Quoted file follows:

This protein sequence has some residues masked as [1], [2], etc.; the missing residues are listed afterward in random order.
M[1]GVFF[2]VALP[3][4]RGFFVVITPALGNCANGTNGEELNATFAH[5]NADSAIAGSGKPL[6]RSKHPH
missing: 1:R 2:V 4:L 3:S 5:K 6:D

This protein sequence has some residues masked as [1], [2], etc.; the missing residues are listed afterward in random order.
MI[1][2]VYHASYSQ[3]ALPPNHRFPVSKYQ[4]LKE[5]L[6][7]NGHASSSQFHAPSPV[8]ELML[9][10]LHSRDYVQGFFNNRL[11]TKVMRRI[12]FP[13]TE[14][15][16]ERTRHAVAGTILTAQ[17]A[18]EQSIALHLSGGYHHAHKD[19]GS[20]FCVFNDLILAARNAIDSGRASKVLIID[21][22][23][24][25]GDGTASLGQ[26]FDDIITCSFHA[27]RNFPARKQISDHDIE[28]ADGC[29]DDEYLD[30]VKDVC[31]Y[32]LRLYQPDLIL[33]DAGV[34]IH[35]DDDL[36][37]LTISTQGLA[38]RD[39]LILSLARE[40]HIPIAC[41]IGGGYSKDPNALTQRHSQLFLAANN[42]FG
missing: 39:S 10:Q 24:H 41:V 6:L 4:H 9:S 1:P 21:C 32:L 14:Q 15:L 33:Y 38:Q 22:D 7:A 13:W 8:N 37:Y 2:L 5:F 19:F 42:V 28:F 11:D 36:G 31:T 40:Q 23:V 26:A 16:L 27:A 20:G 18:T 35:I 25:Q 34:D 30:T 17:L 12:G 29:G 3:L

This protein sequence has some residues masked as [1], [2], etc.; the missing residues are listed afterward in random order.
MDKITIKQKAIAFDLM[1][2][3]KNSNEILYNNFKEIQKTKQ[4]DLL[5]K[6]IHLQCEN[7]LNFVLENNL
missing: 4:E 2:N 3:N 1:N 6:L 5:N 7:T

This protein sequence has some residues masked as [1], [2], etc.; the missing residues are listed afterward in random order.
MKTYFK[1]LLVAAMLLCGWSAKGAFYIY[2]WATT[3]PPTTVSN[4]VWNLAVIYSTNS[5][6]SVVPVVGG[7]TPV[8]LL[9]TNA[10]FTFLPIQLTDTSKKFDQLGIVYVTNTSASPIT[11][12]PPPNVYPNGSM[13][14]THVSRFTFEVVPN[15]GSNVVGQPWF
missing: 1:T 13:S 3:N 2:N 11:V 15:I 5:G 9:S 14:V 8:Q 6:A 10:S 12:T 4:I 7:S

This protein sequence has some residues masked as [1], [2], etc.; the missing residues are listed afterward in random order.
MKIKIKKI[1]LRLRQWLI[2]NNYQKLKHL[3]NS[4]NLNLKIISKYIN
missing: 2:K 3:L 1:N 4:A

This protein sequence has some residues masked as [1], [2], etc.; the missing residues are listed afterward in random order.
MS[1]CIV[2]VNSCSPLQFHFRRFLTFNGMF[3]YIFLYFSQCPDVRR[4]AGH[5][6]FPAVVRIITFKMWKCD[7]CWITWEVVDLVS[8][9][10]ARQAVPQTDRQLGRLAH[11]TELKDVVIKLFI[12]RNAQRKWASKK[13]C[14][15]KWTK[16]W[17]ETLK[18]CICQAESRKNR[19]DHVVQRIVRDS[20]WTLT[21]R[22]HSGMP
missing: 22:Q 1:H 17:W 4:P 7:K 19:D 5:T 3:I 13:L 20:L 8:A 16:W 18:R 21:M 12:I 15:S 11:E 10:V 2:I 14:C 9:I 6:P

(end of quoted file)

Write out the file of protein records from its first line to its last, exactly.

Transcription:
This protein sequence has some residues masked as [1], [2], etc.; the missing residues are listed afterward in random order.
M[1]GVFF[2]VALP[3][4]RGFFVVITPALGNCANGTNGEELNATFAH[5]NADSAIAGSGKPL[6]RSKHPH
missing: 1:R 2:V 4:L 3:S 5:K 6:D

This protein sequence has some residues masked as [1], [2], etc.; the missing residues are listed afterward in random order.
MI[1][2]VYHASYSQ[3]ALPPNHRFPVSKYQ[4]LKE[5]L[6][7]NGHASSSQFHAPSPV[8]ELML[9][10]LHSRDYVQGFFNNRL[11]TKVMRRI[12]FP[13]TE[14][15][16]ERTRHAVAGTILTAQ[17]A[18]EQSIALHLSGGYHHAHKD[19]GS[20]FCVFNDLILAARNAIDSGRASKVLIID[21][22][23][24][25]GDGTASLGQ[26]FDDIITCSFHA[27]RNFPARKQISDHDIE[28]ADGC[29]DDEYLD[30]VKDVC[31]Y[32]LRLYQPDLIL[33]DAGV[34]IH[35]DDDL[36][37]LTISTQGLA[38]RD[39]LILSLARE[40]HIPIAC[41]IGGGYSKDPNALTQRHSQLFLAANN[42]FG
missing: 39:S 10:Q 24:H 41:V 6:L 4:H 9:S 1:P 21:C 32:L 14:Q 15:L 33:Y 38:Q 22:D 7:A 13:W 8:N 37:Y 2:L 5:F 19:F 42:V 28:F 11:D 36:G 31:T 40:Q 23:V 26:A 16:L 27:A 20:G 18:T 35:I 25:Q 34:D 30:T 17:L 12:G 29:G 3:L

This protein sequence has some residues masked as [1], [2], etc.; the missing residues are listed afterward in random order.
MDKITIKQKAIAFDLM[1][2][3]KNSNEILYNNFKEIQKTKQ[4]DLL[5]K[6]IHLQCEN[7]LNFVLENNL
missing: 4:E 2:N 3:N 1:N 6:L 5:N 7:T

This protein sequence has some residues masked as [1], [2], etc.; the missing residues are listed afterward in random order.
MKTYFK[1]LLVAAMLLCGWSAKGAFYIY[2]WATT[3]PPTTVSN[4]VWNLAVIYSTNS[5][6]SVVPVVGG[7]TPV[8]LL[9]TNA[10]FTFLPIQLTDTSKKFDQLGIVYVTNTSASPIT[11][12]PPPNVYPNGSM[13][14]THVSRFTFEVVPN[15]GSNVVGQPWF
missing: 1:T 13:S 3:N 2:N 11:V 15:I 5:G 9:S 14:V 8:Q 6:A 10:S 12:T 4:I 7:S

This protein sequence has some residues masked as [1], [2], etc.; the missing residues are listed afterward in random order.
MKIKIKKI[1]LRLRQWLI[2]NNYQKLKHL[3]NS[4]NLNLKIISKYIN
missing: 2:K 3:L 1:N 4:A

This protein sequence has some residues masked as [1], [2], etc.; the missing residues are listed afterward in random order.
MS[1]CIV[2]VNSCSPLQFHFRRFLTFNGMF[3]YIFLYFSQCPDVRR[4]AGH[5][6]FPAVVRIITFKMWKCD[7]CWITWEVVDLVS[8][9][10]ARQAVPQTDRQLGRLAH[11]TELKDVVIKLFI[12]RNAQRKWASKK[13]C[14][15]KWTK[16]W[17]ETLK[18]CICQAESRKNR[19]DHVVQRIVRDS[20]WTLT[21]R[22]HSGMP
missing: 22:Q 1:H 17:W 4:P 7:K 19:D 5:T 3:I 13:L 20:L 8:A 16:W 18:R 21:M 12:I 15:S 11:E 10:V 2:I 14:C 9:I 6:P